Following the staged referendums in eastern Ukraine, which ended up with “ultimate will of the absolute majority of local residents” to join Russia, President Vladimir Putin signed treaties on Friday to annex four Ukrainian regions partly occupied by his forces.
“This is the will of millions of people,” he said in a speech before hundreds of dignitaries in the St George’s Hall of the Kremlin. “People living in Luhansk, Donetsk, Kherson region and Zaporizhzhia region are becoming our compatriots forever.”
At a ceremony that Kyiv called a “Kremlin freak show” devoid of legal meaning, Putin delivered a 37-minute diatribe against the West, accusing it of “sheer Satanism”, before signing the treaty documents with the Russian-backed heads of the four entities.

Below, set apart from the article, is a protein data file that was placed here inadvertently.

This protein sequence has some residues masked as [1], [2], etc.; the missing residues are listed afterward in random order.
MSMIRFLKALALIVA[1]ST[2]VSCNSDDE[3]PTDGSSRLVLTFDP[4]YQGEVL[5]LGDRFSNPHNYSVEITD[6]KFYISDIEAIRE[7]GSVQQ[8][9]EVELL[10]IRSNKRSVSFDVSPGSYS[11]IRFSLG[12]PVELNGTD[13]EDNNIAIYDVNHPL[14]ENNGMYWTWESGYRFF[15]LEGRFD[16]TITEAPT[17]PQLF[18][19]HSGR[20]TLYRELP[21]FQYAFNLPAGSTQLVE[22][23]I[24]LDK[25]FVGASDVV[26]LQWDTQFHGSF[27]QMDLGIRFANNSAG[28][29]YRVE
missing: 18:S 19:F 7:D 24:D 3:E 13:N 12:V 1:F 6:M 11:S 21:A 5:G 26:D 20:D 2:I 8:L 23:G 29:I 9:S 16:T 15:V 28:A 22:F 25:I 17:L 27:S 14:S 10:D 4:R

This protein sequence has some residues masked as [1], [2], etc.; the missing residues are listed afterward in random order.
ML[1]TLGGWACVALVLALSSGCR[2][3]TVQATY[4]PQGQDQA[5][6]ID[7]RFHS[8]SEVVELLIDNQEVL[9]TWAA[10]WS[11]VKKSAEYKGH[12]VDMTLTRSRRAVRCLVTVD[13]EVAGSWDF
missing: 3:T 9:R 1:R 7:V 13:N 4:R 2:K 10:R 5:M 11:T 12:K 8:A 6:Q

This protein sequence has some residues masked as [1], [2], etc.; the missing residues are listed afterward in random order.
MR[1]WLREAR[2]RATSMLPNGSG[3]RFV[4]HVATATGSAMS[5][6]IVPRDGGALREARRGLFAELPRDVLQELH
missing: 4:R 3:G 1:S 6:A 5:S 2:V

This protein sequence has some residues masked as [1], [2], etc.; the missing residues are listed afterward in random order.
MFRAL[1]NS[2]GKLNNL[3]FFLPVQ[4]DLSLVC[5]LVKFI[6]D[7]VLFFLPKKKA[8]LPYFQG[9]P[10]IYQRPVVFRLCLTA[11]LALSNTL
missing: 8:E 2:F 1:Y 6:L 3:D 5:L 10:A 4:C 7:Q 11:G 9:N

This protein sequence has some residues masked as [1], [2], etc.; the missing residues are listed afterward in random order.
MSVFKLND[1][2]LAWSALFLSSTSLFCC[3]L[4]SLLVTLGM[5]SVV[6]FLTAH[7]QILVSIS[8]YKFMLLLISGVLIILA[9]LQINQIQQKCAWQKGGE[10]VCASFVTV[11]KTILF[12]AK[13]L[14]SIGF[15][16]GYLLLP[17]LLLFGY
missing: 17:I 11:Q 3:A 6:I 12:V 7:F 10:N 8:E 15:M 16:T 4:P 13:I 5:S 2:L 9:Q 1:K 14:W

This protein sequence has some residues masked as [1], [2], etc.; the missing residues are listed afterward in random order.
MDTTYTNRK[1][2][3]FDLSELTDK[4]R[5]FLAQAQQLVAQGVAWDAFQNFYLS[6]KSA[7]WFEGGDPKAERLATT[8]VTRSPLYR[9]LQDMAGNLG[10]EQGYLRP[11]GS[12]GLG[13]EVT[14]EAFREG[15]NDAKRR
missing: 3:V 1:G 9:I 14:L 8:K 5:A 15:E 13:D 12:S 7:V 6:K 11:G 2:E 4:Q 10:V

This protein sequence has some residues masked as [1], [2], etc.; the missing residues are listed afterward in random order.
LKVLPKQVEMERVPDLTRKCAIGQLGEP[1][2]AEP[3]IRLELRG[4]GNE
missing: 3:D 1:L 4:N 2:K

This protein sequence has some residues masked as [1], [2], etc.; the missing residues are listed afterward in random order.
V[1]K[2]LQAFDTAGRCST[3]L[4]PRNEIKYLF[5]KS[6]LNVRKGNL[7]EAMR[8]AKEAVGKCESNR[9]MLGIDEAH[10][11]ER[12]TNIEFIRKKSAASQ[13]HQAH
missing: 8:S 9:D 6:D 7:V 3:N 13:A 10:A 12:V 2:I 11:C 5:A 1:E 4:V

Ukraine, the United States and the head of the United Nations had all said the annexation ceremony would have no legal value.
In his speech, Putin urged Ukraine to cease military action and return to the negotiating table. Kyiv has vowed to recapture all the lands seized by Russia and said that Russia’s decision to annex the territories has destroyed any prospect of talks.
The annexations mean that Russia, which had already seized Crimea from Ukraine in 2014, now lays claim to some 22% of Ukraine’s territory, including parts that it does not control.